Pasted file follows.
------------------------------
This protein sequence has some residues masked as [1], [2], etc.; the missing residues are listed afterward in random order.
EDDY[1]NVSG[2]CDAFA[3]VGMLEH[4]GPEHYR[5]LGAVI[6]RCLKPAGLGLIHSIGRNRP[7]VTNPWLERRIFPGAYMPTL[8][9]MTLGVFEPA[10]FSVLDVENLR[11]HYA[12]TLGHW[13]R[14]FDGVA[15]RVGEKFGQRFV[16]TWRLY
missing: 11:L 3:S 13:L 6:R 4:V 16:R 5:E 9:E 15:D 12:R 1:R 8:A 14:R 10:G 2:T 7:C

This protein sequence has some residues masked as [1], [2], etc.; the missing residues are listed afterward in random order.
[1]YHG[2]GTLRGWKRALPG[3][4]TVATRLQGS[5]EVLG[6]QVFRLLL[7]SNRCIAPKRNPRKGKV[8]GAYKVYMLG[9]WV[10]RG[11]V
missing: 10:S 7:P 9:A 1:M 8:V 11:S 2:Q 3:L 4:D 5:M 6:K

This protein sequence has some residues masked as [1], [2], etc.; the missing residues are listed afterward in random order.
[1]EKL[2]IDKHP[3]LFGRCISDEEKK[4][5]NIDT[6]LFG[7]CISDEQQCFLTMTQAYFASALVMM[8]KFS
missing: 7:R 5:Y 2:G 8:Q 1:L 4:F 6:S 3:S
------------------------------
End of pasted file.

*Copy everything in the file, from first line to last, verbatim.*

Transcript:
This protein sequence has some residues masked as [1], [2], etc.; the missing residues are listed afterward in random order.
EDDY[1]NVSG[2]CDAFA[3]VGMLEH[4]GPEHYR[5]LGAVI[6]RCLKPAGLGLIHSIGRNRP[7]VTNPWLERRIFPGAYMPTL[8][9]MTLGVFEPA[10]FSVLDVENLR[11]HYA[12]TLGHW[13]R[14]FDGVA[15]RVGEKFGQRFV[16]TWRLY
missing: 11:L 3:S 13:L 6:R 4:V 16:R 5:E 9:E 15:D 12:R 1:R 8:A 14:R 10:G 2:T 7:C

This protein sequence has some residues masked as [1], [2], etc.; the missing residues are listed afterward in random order.
[1]YHG[2]GTLRGWKRALPG[3][4]TVATRLQGS[5]EVLG[6]QVFRLLL[7]SNRCIAPKRNPRKGKV[8]GAYKVYMLG[9]WV[10]RG[11]V
missing: 10:S 7:P 9:A 1:M 8:V 11:S 2:Q 3:L 4:D 5:M 6:K

This protein sequence has some residues masked as [1], [2], etc.; the missing residues are listed afterward in random order.
[1]EKL[2]IDKHP[3]LFGRCISDEEKK[4][5]NIDT[6]LFG[7]CISDEQQCFLTMTQAYFASALVMM[8]KFS
missing: 7:R 5:Y 2:G 8:Q 1:L 4:F 6:S 3:S